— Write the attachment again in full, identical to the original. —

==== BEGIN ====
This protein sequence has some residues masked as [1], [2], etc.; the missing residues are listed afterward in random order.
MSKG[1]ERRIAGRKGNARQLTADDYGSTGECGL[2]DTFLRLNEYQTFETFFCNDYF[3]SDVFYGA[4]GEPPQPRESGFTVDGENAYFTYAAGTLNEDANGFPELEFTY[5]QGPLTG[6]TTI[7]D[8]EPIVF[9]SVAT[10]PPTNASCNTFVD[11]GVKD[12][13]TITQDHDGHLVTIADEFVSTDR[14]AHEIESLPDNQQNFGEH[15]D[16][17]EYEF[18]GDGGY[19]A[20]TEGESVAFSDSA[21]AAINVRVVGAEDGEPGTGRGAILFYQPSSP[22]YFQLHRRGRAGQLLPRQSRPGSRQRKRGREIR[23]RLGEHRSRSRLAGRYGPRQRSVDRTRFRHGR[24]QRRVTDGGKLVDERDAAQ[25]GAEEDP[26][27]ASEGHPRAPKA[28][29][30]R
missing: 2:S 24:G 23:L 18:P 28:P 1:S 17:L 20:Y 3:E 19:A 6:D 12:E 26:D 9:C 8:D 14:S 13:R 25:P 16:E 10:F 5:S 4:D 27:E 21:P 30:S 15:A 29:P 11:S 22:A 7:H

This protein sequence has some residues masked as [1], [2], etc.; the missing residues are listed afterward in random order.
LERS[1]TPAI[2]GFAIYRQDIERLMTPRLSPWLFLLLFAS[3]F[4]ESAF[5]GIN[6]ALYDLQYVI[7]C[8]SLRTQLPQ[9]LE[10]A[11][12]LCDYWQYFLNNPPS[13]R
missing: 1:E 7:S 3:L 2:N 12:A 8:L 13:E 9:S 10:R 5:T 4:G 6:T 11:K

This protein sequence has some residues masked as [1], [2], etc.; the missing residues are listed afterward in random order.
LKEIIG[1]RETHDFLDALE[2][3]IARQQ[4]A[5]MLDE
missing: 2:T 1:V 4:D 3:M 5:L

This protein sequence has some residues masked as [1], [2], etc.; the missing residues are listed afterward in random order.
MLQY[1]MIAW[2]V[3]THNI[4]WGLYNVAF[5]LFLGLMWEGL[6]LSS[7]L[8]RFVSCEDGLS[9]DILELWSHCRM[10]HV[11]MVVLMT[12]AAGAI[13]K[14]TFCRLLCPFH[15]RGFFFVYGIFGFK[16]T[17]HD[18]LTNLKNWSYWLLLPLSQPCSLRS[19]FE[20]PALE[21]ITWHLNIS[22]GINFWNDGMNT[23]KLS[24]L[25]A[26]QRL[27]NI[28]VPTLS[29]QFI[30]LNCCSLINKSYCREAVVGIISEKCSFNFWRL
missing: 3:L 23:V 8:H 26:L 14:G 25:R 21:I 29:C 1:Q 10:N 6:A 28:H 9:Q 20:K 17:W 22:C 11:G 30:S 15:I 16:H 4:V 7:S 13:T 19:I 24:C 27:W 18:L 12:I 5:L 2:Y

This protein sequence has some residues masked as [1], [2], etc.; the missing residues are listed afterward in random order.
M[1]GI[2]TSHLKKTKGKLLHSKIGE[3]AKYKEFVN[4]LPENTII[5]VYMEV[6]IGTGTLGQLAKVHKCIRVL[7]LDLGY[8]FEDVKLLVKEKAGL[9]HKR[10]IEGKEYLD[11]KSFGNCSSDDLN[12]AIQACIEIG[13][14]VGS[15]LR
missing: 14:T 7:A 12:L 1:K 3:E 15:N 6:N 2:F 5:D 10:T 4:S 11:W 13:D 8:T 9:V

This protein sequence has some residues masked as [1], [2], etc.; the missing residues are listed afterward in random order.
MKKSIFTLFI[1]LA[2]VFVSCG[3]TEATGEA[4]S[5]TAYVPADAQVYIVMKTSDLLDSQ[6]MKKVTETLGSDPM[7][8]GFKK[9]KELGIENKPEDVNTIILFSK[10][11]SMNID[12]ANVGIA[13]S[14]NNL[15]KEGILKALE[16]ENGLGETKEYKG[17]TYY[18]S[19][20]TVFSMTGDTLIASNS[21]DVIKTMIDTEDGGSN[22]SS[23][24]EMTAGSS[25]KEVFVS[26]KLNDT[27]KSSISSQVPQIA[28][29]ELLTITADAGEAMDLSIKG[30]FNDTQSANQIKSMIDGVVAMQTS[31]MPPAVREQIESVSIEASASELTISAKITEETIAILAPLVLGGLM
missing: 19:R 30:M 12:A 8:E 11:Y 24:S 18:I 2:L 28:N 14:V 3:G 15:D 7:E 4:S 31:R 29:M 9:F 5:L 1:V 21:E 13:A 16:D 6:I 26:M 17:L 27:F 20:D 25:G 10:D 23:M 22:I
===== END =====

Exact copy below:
This protein sequence has some residues masked as [1], [2], etc.; the missing residues are listed afterward in random order.
MSKG[1]ERRIAGRKGNARQLTADDYGSTGECGL[2]DTFLRLNEYQTFETFFCNDYF[3]SDVFYGA[4]GEPPQPRESGFTVDGENAYFTYAAGTLNEDANGFPELEFTY[5]QGPLTG[6]TTI[7]D[8]EPIVF[9]SVAT[10]PPTNASCNTFVD[11]GVKD[12][13]TITQDHDGHLVTIADEFVSTDR[14]AHEIESLPDNQQNFGEH[15]D[16][17]EYEF[18]GDGGY[19]A[20]TEGESVAFSDSA[21]AAINVRVVGAEDGEPGTGRGAILFYQPSSP[22]YFQLHRRGRAGQLLPRQSRPGSRQRKRGREIR[23]RLGEHRSRSRLAGRYGPRQRSVDRTRFRHGR[24]QRRVTDGGKLVDERDAAQ[25]GAEEDP[26][27]ASEGHPRAPKA[28][29][30]R
missing: 2:S 24:G 23:L 18:P 28:P 1:S 17:L 20:Y 3:E 19:A 6:D 12:E 26:D 9:C 8:D 14:S 13:R 25:P 16:E 10:F 5:S 4:D 27:E 21:P 30:S 15:A 29:P 11:S 22:A 7:H

This protein sequence has some residues masked as [1], [2], etc.; the missing residues are listed afterward in random order.
LERS[1]TPAI[2]GFAIYRQDIERLMTPRLSPWLFLLLFAS[3]F[4]ESAF[5]GIN[6]ALYDLQYVI[7]C[8]SLRTQLPQ[9]LE[10]A[11][12]LCDYWQYFLNNPPS[13]R
missing: 1:E 7:S 3:L 2:N 12:A 8:L 13:E 9:S 10:R 5:T 4:G 6:T 11:K

This protein sequence has some residues masked as [1], [2], etc.; the missing residues are listed afterward in random order.
LKEIIG[1]RETHDFLDALE[2][3]IARQQ[4]A[5]MLDE
missing: 2:T 1:V 4:D 3:M 5:L

This protein sequence has some residues masked as [1], [2], etc.; the missing residues are listed afterward in random order.
MLQY[1]MIAW[2]V[3]THNI[4]WGLYNVAF[5]LFLGLMWEGL[6]LSS[7]L[8]RFVSCEDGLS[9]DILELWSHCRM[10]HV[11]MVVLMT[12]AAGAI[13]K[14]TFCRLLCPFH[15]RGFFFVYGIFGFK[16]T[17]HD[18]LTNLKNWSYWLLLPLSQPCSLRS[19]FE[20]PALE[21]ITWHLNIS[22]GINFWNDGMNT[23]KLS[24]L[25]A[26]QRL[27]NI[28]VPTLS[29]QFI[30]LNCCSLINKSYCREAVVGIISEKCSFNFWRL
missing: 3:L 23:V 8:H 26:L 14:G 25:R 21:I 29:C 1:Q 10:N 6:A 28:H 9:Q 20:K 17:W 22:C 11:G 30:S 15:I 16:H 4:V 7:S 13:T 19:I 24:C 27:W 18:L 12:I 5:L 2:Y

This protein sequence has some residues masked as [1], [2], etc.; the missing residues are listed afterward in random order.
M[1]GI[2]TSHLKKTKGKLLHSKIGE[3]AKYKEFVN[4]LPENTII[5]VYMEV[6]IGTGTLGQLAKVHKCIRVL[7]LDLGY[8]FEDVKLLVKEKAGL[9]HKR[10]IEGKEYLD[11]KSFGNCSSDDLN[12]AIQACIEIG[13][14]VGS[15]LR
missing: 14:T 7:A 12:L 1:K 3:E 15:N 6:N 2:F 5:D 10:T 4:S 11:W 13:D 8:T 9:V

This protein sequence has some residues masked as [1], [2], etc.; the missing residues are listed afterward in random order.
MKKSIFTLFI[1]LA[2]VFVSCG[3]TEATGEA[4]S[5]TAYVPADAQVYIVMKTSDLLDSQ[6]MKKVTETLGSDPM[7][8]GFKK[9]KELGIENKPEDVNTIILFSK[10][11]SMNID[12]ANVGIA[13]S[14]NNL[15]KEGILKALE[16]ENGLGETKEYKG[17]TYY[18]S[19][20]TVFSMTGDTLIASNS[21]DVIKTMIDTEDGGSN[22]SS[23][24]EMTAGSS[25]KEVFVS[26]KLNDT[27]KSSISSQVPQIA[28][29]ELLTITADAGEAMDLSIKG[30]FNDTQSANQIKSMIDGVVAMQTS[31]MPPAVREQIESVSIEASASELTISAKITEETIAILAPLVLGGLM
missing: 19:R 30:M 12:A 8:E 11:Y 24:S 18:I 2:L 28:N 14:V 3:G 15:D 7:E 4:S 31:R 29:M 9:F 5:L 1:V 21:E 13:A 16:D 6:I 26:M 17:L 27:F 20:D 25:G 10:D 23:M 22:I